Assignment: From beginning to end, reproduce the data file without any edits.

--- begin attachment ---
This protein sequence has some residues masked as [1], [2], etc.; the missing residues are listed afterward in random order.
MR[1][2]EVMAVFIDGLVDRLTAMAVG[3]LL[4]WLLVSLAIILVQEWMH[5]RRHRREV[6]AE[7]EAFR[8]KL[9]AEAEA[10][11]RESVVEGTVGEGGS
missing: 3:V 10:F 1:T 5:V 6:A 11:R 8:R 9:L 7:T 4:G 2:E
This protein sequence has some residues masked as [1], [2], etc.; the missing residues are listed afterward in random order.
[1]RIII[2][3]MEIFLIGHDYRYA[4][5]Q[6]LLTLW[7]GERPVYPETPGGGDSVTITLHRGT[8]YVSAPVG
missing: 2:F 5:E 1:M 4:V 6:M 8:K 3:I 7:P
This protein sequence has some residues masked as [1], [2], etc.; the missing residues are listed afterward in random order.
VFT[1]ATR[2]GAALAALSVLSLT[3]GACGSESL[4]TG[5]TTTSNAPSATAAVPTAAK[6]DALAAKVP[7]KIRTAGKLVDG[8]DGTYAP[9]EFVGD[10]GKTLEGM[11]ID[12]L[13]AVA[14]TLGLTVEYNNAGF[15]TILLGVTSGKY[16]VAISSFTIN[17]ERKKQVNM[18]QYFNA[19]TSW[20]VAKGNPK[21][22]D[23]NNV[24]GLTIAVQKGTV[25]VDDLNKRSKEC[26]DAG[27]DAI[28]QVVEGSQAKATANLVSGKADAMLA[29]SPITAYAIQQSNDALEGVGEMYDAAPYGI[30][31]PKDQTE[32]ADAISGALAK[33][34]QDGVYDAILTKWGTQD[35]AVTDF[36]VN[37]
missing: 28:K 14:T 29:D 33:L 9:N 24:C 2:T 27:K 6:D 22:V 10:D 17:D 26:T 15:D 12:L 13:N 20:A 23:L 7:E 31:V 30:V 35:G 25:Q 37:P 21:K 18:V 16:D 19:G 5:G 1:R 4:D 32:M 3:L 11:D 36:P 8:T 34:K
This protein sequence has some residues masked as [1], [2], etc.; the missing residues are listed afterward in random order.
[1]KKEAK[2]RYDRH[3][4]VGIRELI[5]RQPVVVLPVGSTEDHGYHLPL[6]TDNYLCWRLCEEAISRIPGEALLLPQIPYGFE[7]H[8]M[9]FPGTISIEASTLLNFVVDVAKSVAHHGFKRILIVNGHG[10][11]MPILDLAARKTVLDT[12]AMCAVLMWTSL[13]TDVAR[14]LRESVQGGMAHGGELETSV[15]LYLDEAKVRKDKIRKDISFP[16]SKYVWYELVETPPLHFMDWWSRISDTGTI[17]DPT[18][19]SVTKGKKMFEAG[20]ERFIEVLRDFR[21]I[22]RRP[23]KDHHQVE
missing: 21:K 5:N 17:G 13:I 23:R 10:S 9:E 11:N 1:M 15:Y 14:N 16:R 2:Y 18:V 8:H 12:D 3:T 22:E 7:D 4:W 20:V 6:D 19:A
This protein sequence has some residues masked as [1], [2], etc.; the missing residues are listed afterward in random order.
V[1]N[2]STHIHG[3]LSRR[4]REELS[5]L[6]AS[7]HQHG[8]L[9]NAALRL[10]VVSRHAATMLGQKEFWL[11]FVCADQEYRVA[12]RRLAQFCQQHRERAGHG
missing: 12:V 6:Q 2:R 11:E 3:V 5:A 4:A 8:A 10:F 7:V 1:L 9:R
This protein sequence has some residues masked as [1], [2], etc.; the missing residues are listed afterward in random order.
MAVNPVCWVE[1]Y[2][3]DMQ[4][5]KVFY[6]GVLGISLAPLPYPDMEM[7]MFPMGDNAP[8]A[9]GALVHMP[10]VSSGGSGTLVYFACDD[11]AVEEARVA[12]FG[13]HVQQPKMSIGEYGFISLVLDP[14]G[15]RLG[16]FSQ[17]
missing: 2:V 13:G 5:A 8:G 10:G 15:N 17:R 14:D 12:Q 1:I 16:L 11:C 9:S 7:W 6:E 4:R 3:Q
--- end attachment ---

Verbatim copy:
This protein sequence has some residues masked as [1], [2], etc.; the missing residues are listed afterward in random order.
MR[1][2]EVMAVFIDGLVDRLTAMAVG[3]LL[4]WLLVSLAIILVQEWMH[5]RRHRREV[6]AE[7]EAFR[8]KL[9]AEAEA[10][11]RESVVEGTVGEGGS
missing: 3:V 10:F 1:T 5:V 6:A 11:R 8:R 9:L 7:T 4:G 2:E
This protein sequence has some residues masked as [1], [2], etc.; the missing residues are listed afterward in random order.
[1]RIII[2][3]MEIFLIGHDYRYA[4][5]Q[6]LLTLW[7]GERPVYPETPGGGDSVTITLHRGT[8]YVSAPVG
missing: 2:F 5:E 1:M 4:V 6:M 8:K 3:I 7:P
This protein sequence has some residues masked as [1], [2], etc.; the missing residues are listed afterward in random order.
VFT[1]ATR[2]GAALAALSVLSLT[3]GACGSESL[4]TG[5]TTTSNAPSATAAVPTAAK[6]DALAAKVP[7]KIRTAGKLVDG[8]DGTYAP[9]EFVGD[10]GKTLEGM[11]ID[12]L[13]AVA[14]TLGLTVEYNNAGF[15]TILLGVTSGKY[16]VAISSFTIN[17]ERKKQVNM[18]QYFNA[19]TSW[20]VAKGNPK[21][22]D[23]NNV[24]GLTIAVQKGTV[25]VDDLNKRSKEC[26]DAG[27]DAI[28]QVVEGSQAKATANLVSGKADAMLA[29]SPITAYAIQQSNDALEGVGEMYDAAPYGI[30][31]PKDQTE[32]ADAISGALAK[33][34]QDGVYDAILTKWGTQD[35]AVTDF[36]VN[37]
missing: 28:K 14:T 29:D 33:L 9:N 24:C 2:T 27:K 6:D 22:V 10:D 17:D 26:T 15:D 12:L 13:N 20:A 23:L 7:E 31:V 30:V 35:G 25:Q 37:P 21:K 18:V 16:D 19:G 5:G 1:R 4:D 32:M 3:L 11:D 36:P 8:T 34:K
This protein sequence has some residues masked as [1], [2], etc.; the missing residues are listed afterward in random order.
[1]KKEAK[2]RYDRH[3][4]VGIRELI[5]RQPVVVLPVGSTEDHGYHLPL[6]TDNYLCWRLCEEAISRIPGEALLLPQIPYGFE[7]H[8]M[9]FPGTISIEASTLLNFVVDVAKSVAHHGFKRILIVNGHG[10][11]MPILDLAARKTVLDT[12]AMCAVLMWTSL[13]TDVAR[14]LRESVQGGMAHGGELETSV[15]LYLDEAKVRKDKIRKDISFP[16]SKYVWYELVETPPLHFMDWWSRISDTGTI[17]DPT[18][19]SVTKGKKMFEAG[20]ERFIEVLRDFR[21]I[22]RRP[23]KDHHQVE
missing: 21:K 5:N 17:G 13:I 23:R 10:S 9:E 11:N 1:M 15:Y 14:N 16:R 2:Y 18:V 8:H 12:D 3:T 22:E 7:D 4:W 20:V 6:D 19:A
This protein sequence has some residues masked as [1], [2], etc.; the missing residues are listed afterward in random order.
V[1]N[2]STHIHG[3]LSRR[4]REELS[5]L[6]AS[7]HQHG[8]L[9]NAALRL[10]VVSRHAATMLGQKEFWL[11]FVCADQEYRVA[12]RRLAQFCQQHRERAGHG
missing: 12:V 6:Q 2:R 11:E 3:V 5:A 4:A 8:A 10:F 7:V 1:L 9:R
This protein sequence has some residues masked as [1], [2], etc.; the missing residues are listed afterward in random order.
MAVNPVCWVE[1]Y[2][3]DMQ[4][5]KVFY[6]GVLGISLAPLPYPDMEM[7]MFPMGDNAP[8]A[9]GALVHMP[10]VSSGGSGTLVYFACDD[11]AVEEARVA[12]FG[13]HVQQPKMSIGEYGFISLVLDP[14]G[15]RLG[16]FSQ[17]
missing: 2:V 13:G 5:A 8:G 10:G 15:N 17:R 14:D 12:Q 1:I 16:L 11:C 9:S 7:W 6:E 4:R 3:Q